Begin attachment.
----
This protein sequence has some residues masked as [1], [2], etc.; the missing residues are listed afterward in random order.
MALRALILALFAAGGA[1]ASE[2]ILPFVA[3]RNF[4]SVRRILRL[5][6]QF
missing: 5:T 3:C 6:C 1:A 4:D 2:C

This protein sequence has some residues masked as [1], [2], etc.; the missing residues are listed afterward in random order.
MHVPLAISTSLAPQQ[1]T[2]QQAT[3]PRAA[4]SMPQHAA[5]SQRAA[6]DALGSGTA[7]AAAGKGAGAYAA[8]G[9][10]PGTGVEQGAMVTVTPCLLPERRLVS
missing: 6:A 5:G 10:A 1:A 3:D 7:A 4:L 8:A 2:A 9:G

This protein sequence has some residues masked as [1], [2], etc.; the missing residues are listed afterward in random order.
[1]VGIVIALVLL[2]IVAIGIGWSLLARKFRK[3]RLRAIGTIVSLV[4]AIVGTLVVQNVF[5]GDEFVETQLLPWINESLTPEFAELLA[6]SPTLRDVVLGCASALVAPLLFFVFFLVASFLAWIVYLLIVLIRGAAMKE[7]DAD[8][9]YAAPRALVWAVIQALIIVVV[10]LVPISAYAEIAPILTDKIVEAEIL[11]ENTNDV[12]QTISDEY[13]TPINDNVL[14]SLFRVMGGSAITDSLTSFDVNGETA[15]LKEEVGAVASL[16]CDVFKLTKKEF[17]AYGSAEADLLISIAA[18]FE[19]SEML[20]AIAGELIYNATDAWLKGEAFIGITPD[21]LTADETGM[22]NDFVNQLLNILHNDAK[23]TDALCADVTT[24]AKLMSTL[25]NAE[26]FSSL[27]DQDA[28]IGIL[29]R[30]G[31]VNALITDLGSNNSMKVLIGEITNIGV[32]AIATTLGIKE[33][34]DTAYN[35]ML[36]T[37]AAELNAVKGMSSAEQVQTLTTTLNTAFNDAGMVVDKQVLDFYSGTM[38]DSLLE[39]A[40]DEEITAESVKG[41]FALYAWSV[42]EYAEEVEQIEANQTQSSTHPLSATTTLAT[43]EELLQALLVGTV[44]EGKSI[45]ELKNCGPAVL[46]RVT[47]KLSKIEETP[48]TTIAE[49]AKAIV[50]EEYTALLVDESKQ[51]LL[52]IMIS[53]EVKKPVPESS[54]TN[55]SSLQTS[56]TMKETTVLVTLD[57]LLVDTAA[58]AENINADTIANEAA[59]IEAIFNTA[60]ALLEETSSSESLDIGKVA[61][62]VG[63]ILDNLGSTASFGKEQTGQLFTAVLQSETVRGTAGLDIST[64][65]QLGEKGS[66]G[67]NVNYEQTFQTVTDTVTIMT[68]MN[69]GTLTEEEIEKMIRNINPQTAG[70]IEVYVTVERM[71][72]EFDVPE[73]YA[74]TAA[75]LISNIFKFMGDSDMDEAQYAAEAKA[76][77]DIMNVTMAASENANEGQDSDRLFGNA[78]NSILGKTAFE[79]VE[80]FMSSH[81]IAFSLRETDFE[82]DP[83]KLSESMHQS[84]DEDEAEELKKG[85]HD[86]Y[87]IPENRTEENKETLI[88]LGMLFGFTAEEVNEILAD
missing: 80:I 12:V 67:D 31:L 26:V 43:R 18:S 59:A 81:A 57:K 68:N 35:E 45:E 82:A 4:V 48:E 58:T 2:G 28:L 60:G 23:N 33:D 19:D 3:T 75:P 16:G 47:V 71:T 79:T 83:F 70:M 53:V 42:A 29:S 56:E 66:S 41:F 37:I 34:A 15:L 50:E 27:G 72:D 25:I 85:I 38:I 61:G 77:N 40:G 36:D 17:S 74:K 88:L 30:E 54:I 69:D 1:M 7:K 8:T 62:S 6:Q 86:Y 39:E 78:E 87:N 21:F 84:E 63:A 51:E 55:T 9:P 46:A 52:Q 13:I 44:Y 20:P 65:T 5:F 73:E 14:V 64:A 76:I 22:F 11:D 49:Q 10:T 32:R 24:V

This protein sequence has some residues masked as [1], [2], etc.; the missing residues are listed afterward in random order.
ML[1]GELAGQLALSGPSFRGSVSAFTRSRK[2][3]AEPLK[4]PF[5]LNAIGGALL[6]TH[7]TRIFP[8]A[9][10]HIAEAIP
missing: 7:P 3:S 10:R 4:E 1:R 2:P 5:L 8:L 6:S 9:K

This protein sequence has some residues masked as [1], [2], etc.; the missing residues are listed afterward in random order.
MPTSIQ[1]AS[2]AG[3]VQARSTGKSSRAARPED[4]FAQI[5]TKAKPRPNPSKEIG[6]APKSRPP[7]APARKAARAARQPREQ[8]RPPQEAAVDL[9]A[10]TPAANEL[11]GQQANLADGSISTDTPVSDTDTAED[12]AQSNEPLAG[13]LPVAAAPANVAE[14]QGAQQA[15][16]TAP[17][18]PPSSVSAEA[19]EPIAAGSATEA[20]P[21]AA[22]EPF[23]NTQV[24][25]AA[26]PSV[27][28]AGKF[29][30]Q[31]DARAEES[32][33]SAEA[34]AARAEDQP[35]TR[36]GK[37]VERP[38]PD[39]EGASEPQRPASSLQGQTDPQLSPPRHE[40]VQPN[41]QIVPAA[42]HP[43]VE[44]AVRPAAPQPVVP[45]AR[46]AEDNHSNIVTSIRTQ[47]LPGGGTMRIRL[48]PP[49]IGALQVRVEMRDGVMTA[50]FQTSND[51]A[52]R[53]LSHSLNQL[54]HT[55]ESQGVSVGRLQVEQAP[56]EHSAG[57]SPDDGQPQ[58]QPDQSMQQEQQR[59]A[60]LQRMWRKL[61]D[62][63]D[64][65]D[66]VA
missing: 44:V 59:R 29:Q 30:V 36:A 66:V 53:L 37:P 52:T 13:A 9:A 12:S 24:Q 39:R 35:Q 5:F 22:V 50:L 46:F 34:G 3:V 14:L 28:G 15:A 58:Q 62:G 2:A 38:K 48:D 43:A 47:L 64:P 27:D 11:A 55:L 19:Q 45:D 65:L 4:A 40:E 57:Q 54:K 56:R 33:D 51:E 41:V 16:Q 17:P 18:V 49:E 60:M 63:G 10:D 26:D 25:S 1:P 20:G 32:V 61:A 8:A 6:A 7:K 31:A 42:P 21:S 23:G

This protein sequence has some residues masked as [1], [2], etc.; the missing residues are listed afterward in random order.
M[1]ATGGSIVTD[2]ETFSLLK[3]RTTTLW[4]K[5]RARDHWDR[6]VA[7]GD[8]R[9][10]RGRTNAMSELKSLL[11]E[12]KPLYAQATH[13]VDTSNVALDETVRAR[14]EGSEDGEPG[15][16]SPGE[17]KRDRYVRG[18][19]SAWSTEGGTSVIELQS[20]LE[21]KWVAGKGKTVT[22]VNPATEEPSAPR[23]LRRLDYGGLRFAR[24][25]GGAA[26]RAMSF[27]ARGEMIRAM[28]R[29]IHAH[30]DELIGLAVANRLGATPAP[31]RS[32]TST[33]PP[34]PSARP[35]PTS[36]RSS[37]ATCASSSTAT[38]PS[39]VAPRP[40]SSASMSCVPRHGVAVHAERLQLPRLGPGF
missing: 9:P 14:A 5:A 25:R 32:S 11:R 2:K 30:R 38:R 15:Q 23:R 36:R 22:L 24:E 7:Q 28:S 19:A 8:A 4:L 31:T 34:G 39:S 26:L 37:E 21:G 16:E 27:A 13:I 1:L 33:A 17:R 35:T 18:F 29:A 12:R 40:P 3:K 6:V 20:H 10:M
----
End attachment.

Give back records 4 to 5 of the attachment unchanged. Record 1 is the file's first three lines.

This protein sequence has some residues masked as [1], [2], etc.; the missing residues are listed afterward in random order.
ML[1]GELAGQLALSGPSFRGSVSAFTRSRK[2][3]AEPLK[4]PF[5]LNAIGGALL[6]TH[7]TRIFP[8]A[9][10]HIAEAIP
missing: 7:P 3:S 10:R 4:E 1:R 2:P 5:L 8:L 6:S 9:K

This protein sequence has some residues masked as [1], [2], etc.; the missing residues are listed afterward in random order.
MPTSIQ[1]AS[2]AG[3]VQARSTGKSSRAARPED[4]FAQI[5]TKAKPRPNPSKEIG[6]APKSRPP[7]APARKAARAARQPREQ[8]RPPQEAAVDL[9]A[10]TPAANEL[11]GQQANLADGSISTDTPVSDTDTAED[12]AQSNEPLAG[13]LPVAAAPANVAE[14]QGAQQA[15][16]TAP[17][18]PPSSVSAEA[19]EPIAAGSATEA[20]P[21]AA[22]EPF[23]NTQV[24][25]AA[26]PSV[27][28]AGKF[29][30]Q[31]DARAEES[32][33]SAEA[34]AARAEDQP[35]TR[36]GK[37]VERP[38]PD[39]EGASEPQRPASSLQGQTDPQLSPPRHE[40]VQPN[41]QIVPAA[42]HP[43]VE[44]AVRPAAPQPVVP[45]AR[46]AEDNHSNIVTSIRTQ[47]LPGGGTMRIRL[48]PP[49]IGALQVRVEMRDGVMTA[50]FQTSND[51]A[52]R[53]LSHSLNQL[54]HT[55]ESQGVSVGRLQVEQAP[56]EHSAG[57]SPDDGQPQ[58]QPDQSMQQEQQR[59]A[60]LQRMWRKL[61]D[62][63]D[64][65]D[66]VA
missing: 44:V 59:R 29:Q 30:V 36:A 66:V 53:L 37:P 52:T 13:A 9:A 12:S 24:Q 39:R 35:Q 5:F 22:V 50:L 46:F 34:G 3:V 14:L 28:G 15:A 58:Q 62:G 2:A 38:K 48:D 43:A 47:L 64:P 27:D 11:A 55:L 19:Q 45:D 65:L 4:A 40:E 57:Q 54:K 56:R 33:D 51:E 41:V 16:Q 17:P 18:V 49:E 60:M 63:G 10:D 26:D 25:S 1:P 20:G 32:V 61:A 8:A 6:A 7:K 31:A 42:P 21:S 23:G